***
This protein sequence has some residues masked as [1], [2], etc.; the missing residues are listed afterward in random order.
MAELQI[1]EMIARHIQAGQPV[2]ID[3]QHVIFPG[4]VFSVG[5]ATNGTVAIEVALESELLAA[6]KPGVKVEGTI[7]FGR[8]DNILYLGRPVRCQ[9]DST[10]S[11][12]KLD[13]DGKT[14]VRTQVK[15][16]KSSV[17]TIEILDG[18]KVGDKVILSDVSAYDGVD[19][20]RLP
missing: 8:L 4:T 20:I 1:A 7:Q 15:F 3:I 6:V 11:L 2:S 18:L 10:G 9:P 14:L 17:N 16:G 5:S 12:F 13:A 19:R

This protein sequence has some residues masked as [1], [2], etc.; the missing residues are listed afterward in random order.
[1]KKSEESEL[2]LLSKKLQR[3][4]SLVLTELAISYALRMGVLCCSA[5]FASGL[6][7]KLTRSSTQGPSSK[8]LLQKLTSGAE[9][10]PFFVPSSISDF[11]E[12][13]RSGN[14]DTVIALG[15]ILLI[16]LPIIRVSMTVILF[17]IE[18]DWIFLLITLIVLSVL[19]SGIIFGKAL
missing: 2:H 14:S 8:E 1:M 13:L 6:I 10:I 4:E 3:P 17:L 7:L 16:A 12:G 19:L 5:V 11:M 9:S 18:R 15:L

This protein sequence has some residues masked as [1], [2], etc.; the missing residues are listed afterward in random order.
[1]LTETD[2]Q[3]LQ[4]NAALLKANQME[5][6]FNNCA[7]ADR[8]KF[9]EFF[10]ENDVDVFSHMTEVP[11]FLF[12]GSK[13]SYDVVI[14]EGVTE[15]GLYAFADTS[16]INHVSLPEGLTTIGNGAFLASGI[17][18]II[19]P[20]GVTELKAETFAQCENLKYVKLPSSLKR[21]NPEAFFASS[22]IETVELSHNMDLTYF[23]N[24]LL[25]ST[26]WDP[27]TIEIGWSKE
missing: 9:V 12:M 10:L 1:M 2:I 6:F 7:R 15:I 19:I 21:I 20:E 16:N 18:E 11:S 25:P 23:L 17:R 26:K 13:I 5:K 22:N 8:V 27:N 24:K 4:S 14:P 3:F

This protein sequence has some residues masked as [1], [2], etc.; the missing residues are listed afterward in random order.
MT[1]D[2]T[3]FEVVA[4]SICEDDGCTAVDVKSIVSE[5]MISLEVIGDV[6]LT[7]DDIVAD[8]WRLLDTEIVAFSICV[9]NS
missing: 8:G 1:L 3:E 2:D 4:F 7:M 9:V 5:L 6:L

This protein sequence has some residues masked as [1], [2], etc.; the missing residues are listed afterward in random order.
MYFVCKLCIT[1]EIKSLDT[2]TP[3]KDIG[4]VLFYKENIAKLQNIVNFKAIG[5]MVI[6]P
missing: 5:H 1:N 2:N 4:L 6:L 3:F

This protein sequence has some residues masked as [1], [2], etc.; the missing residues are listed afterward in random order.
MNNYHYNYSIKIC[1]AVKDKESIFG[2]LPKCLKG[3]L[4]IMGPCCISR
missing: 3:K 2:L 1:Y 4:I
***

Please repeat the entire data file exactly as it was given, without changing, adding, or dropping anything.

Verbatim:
This protein sequence has some residues masked as [1], [2], etc.; the missing residues are listed afterward in random order.
MAELQI[1]EMIARHIQAGQPV[2]ID[3]QHVIFPG[4]VFSVG[5]ATNGTVAIEVALESELLAA[6]KPGVKVEGTI[7]FGR[8]DNILYLGRPVRCQ[9]DST[10]S[11][12]KLD[13]DGKT[14]VRTQVK[15][16]KSSV[17]TIEILDG[18]KVGDKVILSDVSAYDGVD[19][20]RLP
missing: 8:L 4:T 20:I 1:A 7:Q 15:F 3:I 6:V 11:L 2:S 18:L 10:G 9:P 14:L 17:N 16:G 5:S 12:F 13:A 19:R

This protein sequence has some residues masked as [1], [2], etc.; the missing residues are listed afterward in random order.
[1]KKSEESEL[2]LLSKKLQR[3][4]SLVLTELAISYALRMGVLCCSA[5]FASGL[6][7]KLTRSSTQGPSSK[8]LLQKLTSGAE[9][10]PFFVPSSISDF[11]E[12][13]RSGN[14]DTVIALG[15]ILLI[16]LPIIRVSMTVILF[17]IE[18]DWIFLLITLIVLSVL[19]SGIIFGKAL
missing: 2:H 14:S 8:E 1:M 13:L 6:I 10:I 4:E 3:P 17:L 7:L 16:A 12:G 19:L 5:V 11:M 9:S 18:R 15:L

This protein sequence has some residues masked as [1], [2], etc.; the missing residues are listed afterward in random order.
[1]LTETD[2]Q[3]LQ[4]NAALLKANQME[5][6]FNNCA[7]ADR[8]KF[9]EFF[10]ENDVDVFSHMTEVP[11]FLF[12]GSK[13]SYDVVI[14]EGVTE[15]GLYAFADTS[16]INHVSLPEGLTTIGNGAFLASGI[17][18]II[19]P[20]GVTELKAETFAQCENLKYVKLPSSLKR[21]NPEAFFASS[22]IETVELSHNMDLTYF[23]N[24]LL[25]ST[26]WDP[27]TIEIGWSKE
missing: 9:V 12:M 10:L 1:M 2:I 6:F 7:R 15:I 19:I 21:I 20:E 16:N 18:E 11:S 25:P 23:L 17:R 26:K 13:I 5:K 22:N 8:V 27:N 24:K 4:S 14:P 3:F

This protein sequence has some residues masked as [1], [2], etc.; the missing residues are listed afterward in random order.
MT[1]D[2]T[3]FEVVA[4]SICEDDGCTAVDVKSIVSE[5]MISLEVIGDV[6]LT[7]DDIVAD[8]WRLLDTEIVAFSICV[9]NS
missing: 8:G 1:L 3:E 2:D 4:F 7:M 9:V 5:L 6:L

This protein sequence has some residues masked as [1], [2], etc.; the missing residues are listed afterward in random order.
MYFVCKLCIT[1]EIKSLDT[2]TP[3]KDIG[4]VLFYKENIAKLQNIVNFKAIG[5]MVI[6]P
missing: 5:H 1:N 2:N 4:L 6:L 3:F

This protein sequence has some residues masked as [1], [2], etc.; the missing residues are listed afterward in random order.
MNNYHYNYSIKIC[1]AVKDKESIFG[2]LPKCLKG[3]L[4]IMGPCCISR
missing: 3:K 2:L 1:Y 4:I